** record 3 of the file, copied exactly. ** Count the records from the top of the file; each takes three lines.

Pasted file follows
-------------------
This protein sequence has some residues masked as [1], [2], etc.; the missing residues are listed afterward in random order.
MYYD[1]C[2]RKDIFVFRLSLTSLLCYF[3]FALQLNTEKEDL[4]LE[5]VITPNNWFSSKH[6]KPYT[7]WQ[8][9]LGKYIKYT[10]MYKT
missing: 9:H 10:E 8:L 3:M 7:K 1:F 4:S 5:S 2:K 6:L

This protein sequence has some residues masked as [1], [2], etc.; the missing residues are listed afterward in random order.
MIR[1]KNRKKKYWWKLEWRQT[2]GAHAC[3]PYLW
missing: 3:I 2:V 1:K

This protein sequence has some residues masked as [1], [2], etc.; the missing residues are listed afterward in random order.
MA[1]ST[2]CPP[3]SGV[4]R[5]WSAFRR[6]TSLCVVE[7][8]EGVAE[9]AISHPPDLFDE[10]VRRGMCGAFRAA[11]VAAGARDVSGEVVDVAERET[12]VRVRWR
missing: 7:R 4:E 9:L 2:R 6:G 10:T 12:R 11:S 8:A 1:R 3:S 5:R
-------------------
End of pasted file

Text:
This protein sequence has some residues masked as [1], [2], etc.; the missing residues are listed afterward in random order.
MA[1]ST[2]CPP[3]SGV[4]R[5]WSAFRR[6]TSLCVVE[7][8]EGVAE[9]AISHPPDLFDE[10]VRRGMCGAFRAA[11]VAAGARDVSGEVVDVAERET[12]VRVRWR
missing: 7:R 4:E 9:L 2:R 6:G 10:T 12:R 11:S 8:A 1:R 3:S 5:R